The new federal regulations overhauling credit card industry practices seemed radical, until President Obama signed a law in May that upped the ante in terms of timing and restrictions, and then in June proposed the Consumer Financial Protection Agency. Either alone represent a sea change for card lenders, requiring them, as the American Bankers Association puts it, "to overhaul their entire business models, eliminate specific practices, and reconstruct the way they extend credit and interact with customers."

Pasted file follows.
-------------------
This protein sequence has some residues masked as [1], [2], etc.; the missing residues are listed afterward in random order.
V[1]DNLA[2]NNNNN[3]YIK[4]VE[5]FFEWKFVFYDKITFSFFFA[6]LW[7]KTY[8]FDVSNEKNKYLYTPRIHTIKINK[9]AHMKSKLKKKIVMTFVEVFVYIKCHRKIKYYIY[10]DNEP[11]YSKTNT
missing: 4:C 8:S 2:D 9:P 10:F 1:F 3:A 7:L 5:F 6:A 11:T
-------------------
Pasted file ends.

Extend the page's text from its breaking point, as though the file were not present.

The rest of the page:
"Overhauling" and "reconstructing" have technology implications, but not always good ones. What will happen with the proposed new regulator is unknown - every bank lobby in the country opposes the idea. But the card law is a done deal, and represents such a major short-term challenge for lenders' technology operations that one banker told MasterCard Advisors that compliance could absorb as much as 70 percent of the coming year's IT resources at his institution. Everything from customer service technologies, billing and payment processing systems, disclosure processes, and pricing models must all be rewritten or replaced. Best guess is that most lenders will band-aid existing systems to meet the deadline - or face stiff fines - and overhaul down the road. "When you combine that the changes affect every part of the process, and when every part of the process involves technology, it's going to be a drastic and very burdensome thing for IT departments," says Michael Brauneis, director of regulatory risk consulting at Protiviti.

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